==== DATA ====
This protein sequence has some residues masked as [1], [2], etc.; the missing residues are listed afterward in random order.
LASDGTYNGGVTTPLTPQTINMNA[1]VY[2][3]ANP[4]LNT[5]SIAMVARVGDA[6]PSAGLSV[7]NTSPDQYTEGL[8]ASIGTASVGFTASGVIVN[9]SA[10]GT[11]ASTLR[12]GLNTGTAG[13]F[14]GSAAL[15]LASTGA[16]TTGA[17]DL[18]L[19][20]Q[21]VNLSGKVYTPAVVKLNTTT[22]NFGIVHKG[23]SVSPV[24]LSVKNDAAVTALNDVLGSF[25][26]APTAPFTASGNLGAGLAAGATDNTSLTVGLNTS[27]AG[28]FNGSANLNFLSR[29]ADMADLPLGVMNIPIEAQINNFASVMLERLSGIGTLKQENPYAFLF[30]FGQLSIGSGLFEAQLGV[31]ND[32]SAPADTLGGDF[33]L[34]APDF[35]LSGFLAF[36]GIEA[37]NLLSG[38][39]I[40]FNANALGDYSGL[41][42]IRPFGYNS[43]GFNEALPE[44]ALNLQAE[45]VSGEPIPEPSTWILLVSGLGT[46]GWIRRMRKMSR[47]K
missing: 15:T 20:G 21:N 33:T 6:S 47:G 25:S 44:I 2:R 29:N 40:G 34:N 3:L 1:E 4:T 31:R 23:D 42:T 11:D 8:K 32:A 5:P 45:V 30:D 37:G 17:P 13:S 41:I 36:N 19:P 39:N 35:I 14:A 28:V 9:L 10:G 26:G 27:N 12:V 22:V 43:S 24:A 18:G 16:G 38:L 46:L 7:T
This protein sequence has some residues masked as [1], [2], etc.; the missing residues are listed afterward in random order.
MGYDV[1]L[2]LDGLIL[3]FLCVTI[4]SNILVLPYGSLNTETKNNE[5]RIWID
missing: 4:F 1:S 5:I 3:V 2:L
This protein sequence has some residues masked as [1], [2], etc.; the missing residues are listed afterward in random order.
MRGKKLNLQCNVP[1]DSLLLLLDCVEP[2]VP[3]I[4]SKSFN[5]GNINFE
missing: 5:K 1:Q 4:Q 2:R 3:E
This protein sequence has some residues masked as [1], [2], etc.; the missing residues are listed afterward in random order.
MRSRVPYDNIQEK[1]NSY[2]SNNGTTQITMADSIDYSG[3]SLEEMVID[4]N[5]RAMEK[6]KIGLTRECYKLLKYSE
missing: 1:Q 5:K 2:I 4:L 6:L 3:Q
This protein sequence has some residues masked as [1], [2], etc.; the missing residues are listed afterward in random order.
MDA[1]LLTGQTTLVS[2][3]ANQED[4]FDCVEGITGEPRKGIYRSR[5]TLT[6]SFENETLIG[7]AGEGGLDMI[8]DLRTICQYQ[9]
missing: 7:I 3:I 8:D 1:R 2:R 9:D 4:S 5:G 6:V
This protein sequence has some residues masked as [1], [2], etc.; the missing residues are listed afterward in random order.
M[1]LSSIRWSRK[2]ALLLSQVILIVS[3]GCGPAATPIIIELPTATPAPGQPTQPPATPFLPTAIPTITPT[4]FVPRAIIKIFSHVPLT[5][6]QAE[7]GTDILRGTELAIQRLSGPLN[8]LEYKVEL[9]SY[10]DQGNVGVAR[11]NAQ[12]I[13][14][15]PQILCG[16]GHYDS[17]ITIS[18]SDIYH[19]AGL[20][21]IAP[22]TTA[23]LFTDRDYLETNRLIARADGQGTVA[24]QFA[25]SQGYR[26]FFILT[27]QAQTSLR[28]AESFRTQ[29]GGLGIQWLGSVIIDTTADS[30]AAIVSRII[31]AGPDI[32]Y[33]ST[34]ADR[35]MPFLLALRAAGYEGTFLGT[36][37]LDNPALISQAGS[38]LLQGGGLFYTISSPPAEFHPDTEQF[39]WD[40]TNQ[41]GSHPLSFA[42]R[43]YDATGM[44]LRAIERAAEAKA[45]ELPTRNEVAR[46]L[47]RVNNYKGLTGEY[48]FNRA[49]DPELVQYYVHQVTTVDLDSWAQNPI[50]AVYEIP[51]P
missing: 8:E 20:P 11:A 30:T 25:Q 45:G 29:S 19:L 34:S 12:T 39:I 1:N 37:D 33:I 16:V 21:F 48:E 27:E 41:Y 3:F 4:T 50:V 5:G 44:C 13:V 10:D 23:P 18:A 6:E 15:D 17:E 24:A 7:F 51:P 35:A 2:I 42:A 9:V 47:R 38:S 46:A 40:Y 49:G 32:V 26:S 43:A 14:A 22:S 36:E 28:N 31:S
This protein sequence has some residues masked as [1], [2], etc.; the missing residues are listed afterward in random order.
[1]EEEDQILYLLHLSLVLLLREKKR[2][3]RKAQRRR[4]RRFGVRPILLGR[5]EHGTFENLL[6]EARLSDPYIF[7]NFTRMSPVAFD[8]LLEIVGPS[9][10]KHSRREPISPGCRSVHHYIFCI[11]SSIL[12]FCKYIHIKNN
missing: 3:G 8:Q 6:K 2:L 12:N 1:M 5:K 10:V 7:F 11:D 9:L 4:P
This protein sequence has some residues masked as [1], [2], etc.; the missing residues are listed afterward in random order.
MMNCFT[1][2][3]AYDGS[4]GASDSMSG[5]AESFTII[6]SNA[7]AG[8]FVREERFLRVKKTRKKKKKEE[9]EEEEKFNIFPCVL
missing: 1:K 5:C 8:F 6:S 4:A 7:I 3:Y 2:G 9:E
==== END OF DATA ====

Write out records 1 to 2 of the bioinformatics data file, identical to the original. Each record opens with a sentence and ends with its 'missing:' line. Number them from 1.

This protein sequence has some residues masked as [1], [2], etc.; the missing residues are listed afterward in random order.
LASDGTYNGGVTTPLTPQTINMNA[1]VY[2][3]ANP[4]LNT[5]SIAMVARVGDA[6]PSAGLSV[7]NTSPDQYTEGL[8]ASIGTASVGFTASGVIVN[9]SA[10]GT[11]ASTLR[12]GLNTGTAG[13]F[14]GSAAL[15]LASTGA[16]TTGA[17]DL[18]L[19][20]Q[21]VNLSGKVYTPAVVKLNTTT[22]NFGIVHKG[23]SVSPV[24]LSVKNDAAVTALNDVLGSF[25][26]APTAPFTASGNLGAGLAAGATDNTSLTVGLNTS[27]AG[28]FNGSANLNFLSR[29]ADMADLPLGVMNIPIEAQINNFASVMLERLSGIGTLKQENPYAFLF[30]FGQLSIGSGLFEAQLGV[31]ND[32]SAPADTLGGDF[33]L[34]APDF[35]LSGFLAF[36]GIEA[37]NLLSG[38][39]I[40]FNANALGDYSGL[41][42]IRPFGYNS[43]GFNEALPE[44]ALNLQAE[45]VSGEPIPEPSTWILLVSGLGT[46]GWIRRMRKMSR[47]K
missing: 15:T 20:G 21:N 33:T 6:S 47:G 25:S 44:I 2:R 29:N 40:G 34:N 3:L 1:E 4:T 31:R 23:D 42:T 11:D 8:K 32:A 5:P 45:V 30:D 37:G 17:P 13:S 41:I 36:N 19:P 39:N 35:I 14:A 28:V 9:L 10:G 26:G 27:N 12:V 22:V 43:S 24:A 18:G 16:G 38:L 46:L 7:T
This protein sequence has some residues masked as [1], [2], etc.; the missing residues are listed afterward in random order.
MGYDV[1]L[2]LDGLIL[3]FLCVTI[4]SNILVLPYGSLNTETKNNE[5]RIWID
missing: 4:F 1:S 5:I 3:V 2:L